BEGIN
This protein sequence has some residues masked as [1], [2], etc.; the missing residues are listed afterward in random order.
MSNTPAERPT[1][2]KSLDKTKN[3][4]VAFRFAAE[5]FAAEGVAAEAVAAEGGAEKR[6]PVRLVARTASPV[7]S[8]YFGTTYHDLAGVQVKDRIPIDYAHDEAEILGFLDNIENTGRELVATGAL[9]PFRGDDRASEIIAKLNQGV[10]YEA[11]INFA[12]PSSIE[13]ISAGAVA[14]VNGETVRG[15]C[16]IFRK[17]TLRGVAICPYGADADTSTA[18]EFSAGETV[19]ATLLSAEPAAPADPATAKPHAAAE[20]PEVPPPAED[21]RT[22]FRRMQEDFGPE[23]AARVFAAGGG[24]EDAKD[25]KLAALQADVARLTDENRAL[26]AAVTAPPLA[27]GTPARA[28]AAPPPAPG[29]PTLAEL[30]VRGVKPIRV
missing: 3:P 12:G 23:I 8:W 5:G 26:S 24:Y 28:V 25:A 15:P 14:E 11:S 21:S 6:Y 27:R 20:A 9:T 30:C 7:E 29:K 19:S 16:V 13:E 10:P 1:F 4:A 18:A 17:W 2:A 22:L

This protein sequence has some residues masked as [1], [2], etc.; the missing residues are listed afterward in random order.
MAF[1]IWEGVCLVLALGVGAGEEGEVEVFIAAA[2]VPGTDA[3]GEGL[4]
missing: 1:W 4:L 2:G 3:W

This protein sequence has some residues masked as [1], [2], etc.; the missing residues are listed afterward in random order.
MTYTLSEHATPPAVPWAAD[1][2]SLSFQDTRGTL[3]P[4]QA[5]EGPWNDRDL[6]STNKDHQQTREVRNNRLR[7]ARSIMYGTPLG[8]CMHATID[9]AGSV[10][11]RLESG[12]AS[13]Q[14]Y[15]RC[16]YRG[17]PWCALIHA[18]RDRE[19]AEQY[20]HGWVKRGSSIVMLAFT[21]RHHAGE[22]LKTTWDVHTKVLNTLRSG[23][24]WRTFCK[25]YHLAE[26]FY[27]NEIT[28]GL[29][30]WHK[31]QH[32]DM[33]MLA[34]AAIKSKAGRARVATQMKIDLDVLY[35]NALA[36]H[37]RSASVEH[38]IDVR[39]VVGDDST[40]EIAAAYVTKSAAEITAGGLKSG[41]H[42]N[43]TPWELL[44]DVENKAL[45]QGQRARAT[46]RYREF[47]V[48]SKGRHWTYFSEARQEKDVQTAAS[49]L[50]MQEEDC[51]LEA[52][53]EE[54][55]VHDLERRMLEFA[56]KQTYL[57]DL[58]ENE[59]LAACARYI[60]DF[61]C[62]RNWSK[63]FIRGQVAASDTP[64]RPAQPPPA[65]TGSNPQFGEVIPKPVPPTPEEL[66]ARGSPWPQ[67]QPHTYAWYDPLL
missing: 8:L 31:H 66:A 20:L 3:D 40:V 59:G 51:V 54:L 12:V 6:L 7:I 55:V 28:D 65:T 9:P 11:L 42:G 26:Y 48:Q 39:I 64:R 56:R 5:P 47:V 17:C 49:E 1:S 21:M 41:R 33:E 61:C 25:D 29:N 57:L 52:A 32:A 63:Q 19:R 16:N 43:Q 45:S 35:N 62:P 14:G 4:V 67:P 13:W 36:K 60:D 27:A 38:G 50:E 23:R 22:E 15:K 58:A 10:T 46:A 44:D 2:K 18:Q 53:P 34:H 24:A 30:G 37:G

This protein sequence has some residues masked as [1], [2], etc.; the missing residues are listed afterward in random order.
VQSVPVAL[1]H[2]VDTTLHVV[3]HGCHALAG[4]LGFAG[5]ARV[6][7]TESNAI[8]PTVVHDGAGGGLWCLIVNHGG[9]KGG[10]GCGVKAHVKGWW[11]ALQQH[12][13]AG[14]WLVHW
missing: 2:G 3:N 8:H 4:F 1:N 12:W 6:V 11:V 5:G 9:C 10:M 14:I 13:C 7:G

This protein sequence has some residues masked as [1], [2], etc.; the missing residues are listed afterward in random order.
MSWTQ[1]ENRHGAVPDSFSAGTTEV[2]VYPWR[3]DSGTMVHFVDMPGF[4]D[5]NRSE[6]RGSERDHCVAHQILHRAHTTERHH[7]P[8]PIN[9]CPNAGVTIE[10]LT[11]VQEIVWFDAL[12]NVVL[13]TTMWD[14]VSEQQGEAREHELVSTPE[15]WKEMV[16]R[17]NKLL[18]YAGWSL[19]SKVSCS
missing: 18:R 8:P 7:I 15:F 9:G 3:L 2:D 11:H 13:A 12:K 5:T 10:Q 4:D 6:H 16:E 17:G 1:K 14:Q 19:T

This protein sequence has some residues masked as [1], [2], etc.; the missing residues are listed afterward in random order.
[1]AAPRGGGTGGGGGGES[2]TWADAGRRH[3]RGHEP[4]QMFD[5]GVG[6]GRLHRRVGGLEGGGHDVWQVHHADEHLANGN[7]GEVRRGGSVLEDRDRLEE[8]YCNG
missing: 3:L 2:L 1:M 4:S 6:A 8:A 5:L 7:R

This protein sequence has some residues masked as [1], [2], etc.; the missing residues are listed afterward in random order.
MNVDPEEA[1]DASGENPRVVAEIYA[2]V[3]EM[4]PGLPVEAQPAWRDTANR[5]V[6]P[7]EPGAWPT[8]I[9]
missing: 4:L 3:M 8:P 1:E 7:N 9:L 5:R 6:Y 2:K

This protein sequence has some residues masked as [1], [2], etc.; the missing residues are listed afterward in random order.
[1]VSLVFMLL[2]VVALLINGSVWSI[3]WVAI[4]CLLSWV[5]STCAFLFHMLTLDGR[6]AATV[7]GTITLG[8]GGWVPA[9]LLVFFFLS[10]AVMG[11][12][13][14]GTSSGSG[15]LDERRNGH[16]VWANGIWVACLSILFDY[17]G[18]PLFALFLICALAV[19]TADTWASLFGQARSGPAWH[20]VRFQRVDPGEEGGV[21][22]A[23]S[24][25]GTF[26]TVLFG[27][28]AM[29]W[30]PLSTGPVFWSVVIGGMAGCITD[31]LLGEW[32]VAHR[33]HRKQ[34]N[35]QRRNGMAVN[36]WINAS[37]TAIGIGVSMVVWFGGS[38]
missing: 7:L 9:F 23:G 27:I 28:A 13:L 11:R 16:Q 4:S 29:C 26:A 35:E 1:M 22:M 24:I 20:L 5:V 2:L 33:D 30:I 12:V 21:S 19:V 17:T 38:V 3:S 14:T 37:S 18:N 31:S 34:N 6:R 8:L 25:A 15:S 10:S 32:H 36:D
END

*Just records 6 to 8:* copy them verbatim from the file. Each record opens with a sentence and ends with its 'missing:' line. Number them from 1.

This protein sequence has some residues masked as [1], [2], etc.; the missing residues are listed afterward in random order.
[1]AAPRGGGTGGGGGGES[2]TWADAGRRH[3]RGHEP[4]QMFD[5]GVG[6]GRLHRRVGGLEGGGHDVWQVHHADEHLANGN[7]GEVRRGGSVLEDRDRLEE[8]YCNG
missing: 3:L 2:L 1:M 4:S 6:A 8:A 5:L 7:R

This protein sequence has some residues masked as [1], [2], etc.; the missing residues are listed afterward in random order.
MNVDPEEA[1]DASGENPRVVAEIYA[2]V[3]EM[4]PGLPVEAQPAWRDTANR[5]V[6]P[7]EPGAWPT[8]I[9]
missing: 4:L 3:M 8:P 1:E 7:N 9:L 5:R 6:Y 2:K

This protein sequence has some residues masked as [1], [2], etc.; the missing residues are listed afterward in random order.
[1]VSLVFMLL[2]VVALLINGSVWSI[3]WVAI[4]CLLSWV[5]STCAFLFHMLTLDGR[6]AATV[7]GTITLG[8]GGWVPA[9]LLVFFFLS[10]AVMG[11][12][13][14]GTSSGSG[15]LDERRNGH[16]VWANGIWVACLSILFDY[17]G[18]PLFALFLICALAV[19]TADTWASLFGQARSGPAWH[20]VRFQRVDPGEEGGV[21][22]A[23]S[24][25]GTF[26]TVLFG[27][28]AM[29]W[30]PLSTGPVFWSVVIGGMAGCITD[31]LLGEW[32]VAHR[33]HRKQ[34]N[35]QRRNGMAVN[36]WINAS[37]TAIGIGVSMVVWFGGS[38]
missing: 7:L 9:F 23:G 27:I 28:A 13:L 11:R 16:Q 4:S 29:C 26:A 35:E 1:M 22:M 24:I 20:L 5:V 2:L 33:D 30:I 12:V 21:S 19:V 17:T 38:V 3:S 14:T 37:S 18:N 31:S 34:N 6:R 8:L 25:A 15:S 10:S 32:H 36:D